The PIT behavioral task procedures are similar to those described previously (Wassum et al, 2011, 2013). For Experiment 1, training and testing took place in a set of 16 Med Associates (East Fairfield, VT) operant chambers described previously (Malvaez et al, 2015). For Experiment 2, training and testing were conducted in a set of two chambers identical to the training chambers, but outfitted with a voltammetric recording unit as described previously (Aitken et al, 2016; Collins et al, 2016).

Pavlovian conditioning

Rats first received 8 days of Pavlovian training in which one of two auditory cues (75 dB tone or white noise; counterbalanced across rats; CS+) was paired with noncontingent delivery of 45-mg grain pellets (Bio-Serv, Frenchtown, NJ). Each CS+ was presented for 2 min, during which pellets were presented on a random-time 30-s schedule. The CS+ was presented 6x/session with a random 2–4 min intertrial interval (mean=3 min). The lever was never present during these sessions.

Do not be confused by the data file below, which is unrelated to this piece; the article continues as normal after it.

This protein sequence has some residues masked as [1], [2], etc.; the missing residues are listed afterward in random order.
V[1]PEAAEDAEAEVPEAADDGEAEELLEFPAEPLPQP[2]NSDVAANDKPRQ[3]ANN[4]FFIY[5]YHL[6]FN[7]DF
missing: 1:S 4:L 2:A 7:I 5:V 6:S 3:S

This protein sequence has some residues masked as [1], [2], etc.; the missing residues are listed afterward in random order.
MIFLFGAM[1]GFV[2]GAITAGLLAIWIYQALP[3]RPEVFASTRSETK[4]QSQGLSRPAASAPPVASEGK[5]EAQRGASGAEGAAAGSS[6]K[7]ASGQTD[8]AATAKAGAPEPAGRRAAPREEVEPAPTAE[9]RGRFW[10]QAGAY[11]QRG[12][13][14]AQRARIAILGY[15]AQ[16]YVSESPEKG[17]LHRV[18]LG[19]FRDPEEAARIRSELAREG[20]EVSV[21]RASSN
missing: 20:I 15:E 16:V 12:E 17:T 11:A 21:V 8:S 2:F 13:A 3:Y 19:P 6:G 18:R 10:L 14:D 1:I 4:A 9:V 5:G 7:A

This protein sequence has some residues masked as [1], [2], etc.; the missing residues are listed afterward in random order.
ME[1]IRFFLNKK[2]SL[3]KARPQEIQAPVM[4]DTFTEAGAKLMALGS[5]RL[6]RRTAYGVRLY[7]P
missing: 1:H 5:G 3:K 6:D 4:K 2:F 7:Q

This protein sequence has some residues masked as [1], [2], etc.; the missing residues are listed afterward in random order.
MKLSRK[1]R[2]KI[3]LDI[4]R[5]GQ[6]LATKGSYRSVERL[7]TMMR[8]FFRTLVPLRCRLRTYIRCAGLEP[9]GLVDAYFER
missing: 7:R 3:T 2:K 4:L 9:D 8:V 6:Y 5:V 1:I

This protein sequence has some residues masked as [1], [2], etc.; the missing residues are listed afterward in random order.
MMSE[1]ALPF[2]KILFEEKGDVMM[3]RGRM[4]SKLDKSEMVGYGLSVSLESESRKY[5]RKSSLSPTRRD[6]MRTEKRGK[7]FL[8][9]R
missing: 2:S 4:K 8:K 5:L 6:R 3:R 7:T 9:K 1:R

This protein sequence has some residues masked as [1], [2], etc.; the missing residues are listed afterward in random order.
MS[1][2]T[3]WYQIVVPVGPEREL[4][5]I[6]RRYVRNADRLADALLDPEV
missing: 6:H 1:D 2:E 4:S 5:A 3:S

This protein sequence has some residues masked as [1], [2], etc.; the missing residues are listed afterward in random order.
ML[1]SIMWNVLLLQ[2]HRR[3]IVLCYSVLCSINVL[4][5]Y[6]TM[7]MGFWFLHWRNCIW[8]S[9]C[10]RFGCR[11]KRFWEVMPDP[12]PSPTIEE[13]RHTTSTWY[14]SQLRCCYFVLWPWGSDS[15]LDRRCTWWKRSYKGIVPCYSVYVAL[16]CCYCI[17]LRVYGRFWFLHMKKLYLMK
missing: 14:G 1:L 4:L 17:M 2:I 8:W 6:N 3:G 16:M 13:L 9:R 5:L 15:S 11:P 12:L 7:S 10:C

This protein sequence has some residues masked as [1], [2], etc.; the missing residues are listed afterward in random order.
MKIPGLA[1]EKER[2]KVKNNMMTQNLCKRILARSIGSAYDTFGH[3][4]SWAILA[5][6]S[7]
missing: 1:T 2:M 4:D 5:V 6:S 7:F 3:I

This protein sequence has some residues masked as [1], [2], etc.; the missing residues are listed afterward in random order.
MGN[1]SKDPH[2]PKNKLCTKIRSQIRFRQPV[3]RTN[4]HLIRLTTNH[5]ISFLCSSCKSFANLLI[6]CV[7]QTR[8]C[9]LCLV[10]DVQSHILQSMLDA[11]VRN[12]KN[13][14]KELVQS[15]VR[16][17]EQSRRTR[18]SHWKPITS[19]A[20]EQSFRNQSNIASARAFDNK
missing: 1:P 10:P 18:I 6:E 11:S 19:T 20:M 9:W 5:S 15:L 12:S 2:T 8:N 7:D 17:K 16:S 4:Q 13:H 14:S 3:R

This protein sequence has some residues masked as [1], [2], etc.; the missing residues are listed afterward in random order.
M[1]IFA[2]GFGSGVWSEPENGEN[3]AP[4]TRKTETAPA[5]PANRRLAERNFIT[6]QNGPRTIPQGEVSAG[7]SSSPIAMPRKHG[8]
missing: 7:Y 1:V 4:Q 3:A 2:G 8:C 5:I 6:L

Instrumental conditioning

All rats then received 8 days of instrumental training in which lever pressing was rewarded with delivery of a single grain pellet. Each session lasted until 20 outcomes had been earned or 30 min elapsed. Rats received 1 day each of continuous, random-interval 15s, and random-interval 30 s schedules of reinforcement, followed by 5 days on the final random-interval 60 s schedule. The CS+ was never present during this training.

Retraining and CSØ habituation